Fact of Potala Palace in Lhasa Tibet
Sitting high above Lhasa, atop the red Hill, lays the famous Potala Palace, one of the most historic sites in Tibet, and the winter palace of the Dalai Lama. Now a Buddhist and Tibetan Museum, and a World Heritage Site, the palace is one of the highlights of any Tibet tour.
The Potala Palace was a place of religious worship and politics and was considered the most important monastery in Tibet until 1965. You will need a permit - ticket to get into the corridors of the palace, however most of the exterior and some of the inner sections are free to the public. If you arrive an hour before closing there is a good chance you can enter for free. There is a large concrete square directly in front of the palace, and behind the palace, you will find prayer wheels and vendors selling yak butter.
History of the Potala Palace
The Potala Palace at Lhasa was founded by the 5th Dalai Lama in 1645, on the site of an ancient fortress built by the Tibetan king, Songtsen Gampo, throughout the seventh century. It is found on the Red hill of Lhasa, Tibet, and was named after the mythical home of the bodhisattva Avalokiteśvara. The 5th Dalai Lama was advised that the site was ideal as a seat of government in Tibet at the time, as it lay in the triangle formed by the old city of Lhasa and the monasteries of Drepung and Sera. To ascertain its design, the Dalai Lama sent lamas around all of Tibet to get some inspiration for the building from natural formations, and two lamas discovered an ideal mountain in the far west of Tibet, which they sketched and took back to Lhasa. This sketch became the main design for the palace.
Since its beginnings in 1645, there have been many changes and additions to the palace, with the White Palace being completed in 1694, and the inner Red Palace being added between 1690 and 1694. While the external walls of the palace took just three years to build, despite being almost three meters thick at the base, the rest of the interior of the palace took another 45 years to complete and decorate.
The original fortress on the site had been struck by lightning and ravaged by wars that led to its destruction. After its rebuilding to its current form, it became the political center of Tibet. The Potala Palace has two palaces in it, the Red and the White Palace. The Red Palace signifies faith of the people, while the White palace was seen as the administrative heart of Tibet. This spot is well-known for its elaborate constructions, substantial buildings, and the peaceful atmosphere instead not to mention its stunning artwork.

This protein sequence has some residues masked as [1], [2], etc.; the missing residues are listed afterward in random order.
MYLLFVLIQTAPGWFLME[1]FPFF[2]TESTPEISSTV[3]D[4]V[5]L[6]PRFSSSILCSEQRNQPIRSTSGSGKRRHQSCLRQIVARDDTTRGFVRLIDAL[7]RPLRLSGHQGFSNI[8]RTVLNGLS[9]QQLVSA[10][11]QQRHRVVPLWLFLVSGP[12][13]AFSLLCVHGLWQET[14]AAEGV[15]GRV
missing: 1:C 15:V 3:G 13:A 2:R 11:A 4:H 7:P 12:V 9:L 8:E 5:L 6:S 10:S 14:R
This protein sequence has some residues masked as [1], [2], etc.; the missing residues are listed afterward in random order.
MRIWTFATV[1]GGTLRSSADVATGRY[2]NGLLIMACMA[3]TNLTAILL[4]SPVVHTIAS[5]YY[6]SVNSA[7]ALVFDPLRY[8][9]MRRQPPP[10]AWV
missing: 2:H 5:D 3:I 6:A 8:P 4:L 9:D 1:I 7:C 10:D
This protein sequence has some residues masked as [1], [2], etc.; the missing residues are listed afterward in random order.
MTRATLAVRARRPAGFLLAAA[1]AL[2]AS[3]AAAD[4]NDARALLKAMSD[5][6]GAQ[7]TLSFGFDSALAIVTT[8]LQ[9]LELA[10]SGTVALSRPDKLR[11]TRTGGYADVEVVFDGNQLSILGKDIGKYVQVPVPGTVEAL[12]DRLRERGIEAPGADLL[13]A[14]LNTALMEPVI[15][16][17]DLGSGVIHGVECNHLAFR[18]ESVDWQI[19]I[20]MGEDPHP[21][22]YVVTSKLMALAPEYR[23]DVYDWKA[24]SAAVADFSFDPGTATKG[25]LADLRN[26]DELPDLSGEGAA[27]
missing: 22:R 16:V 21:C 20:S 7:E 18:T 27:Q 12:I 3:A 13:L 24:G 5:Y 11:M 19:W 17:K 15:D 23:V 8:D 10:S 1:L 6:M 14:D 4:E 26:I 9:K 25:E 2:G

Potala Palace is listed as the highest palace in the world, and houses artifacts and works of art from throughout Tibetan History, including paintings, murals, and ancient Buddhist artifacts. The palace also contains the gilded burial stupas of the past Dalai Lamas, and below ground lies the ancient meditation cave of the 33rd King of Tibet. In the east chapel sits the two-meter high statue of Tsongkhapa, cast from solid silver, while in the north Chapel lie the statues of the various Dalai Lamas of the last ten centuries, as well as the statue of the medicine Buddha and the image of Sakyamuni Buddha that was brought to Tibet by the Nepali princess, Bhrikuti, at the time of her wedding to Songtsen Gampo.
The White Palace of Potala Palace
The White Palace was the seat of Administrative power in Tibet until the building of the Norbulingka in 1755, after which it became the winter palace of the Dalai Lama. Home to more than ten consecutive Dalai Lama incarnations, the White Palace was the location of the government offices, government assembly halls, official courts, and many other offices for the minor officials of Tibetan governance.
Known locally as Potrang Karpo, the White Palace also included the living quarters of the Dalai Lama and many of the government officials of the time. It was extended to its present size at during the early 20th century by the thirteenth Dalai Lama, and the yellow-painted courtyard known as the Deyangshar separates the living quarters of the White palace from the Red palace. In this courtyard between palaces sits a large yellow-painted building, which houses the holy Thangkas and other religious paintings and banners that are used to adorn the Potala Palace during the Tibetan New year, Losar.
The Red Palace of Potala Palace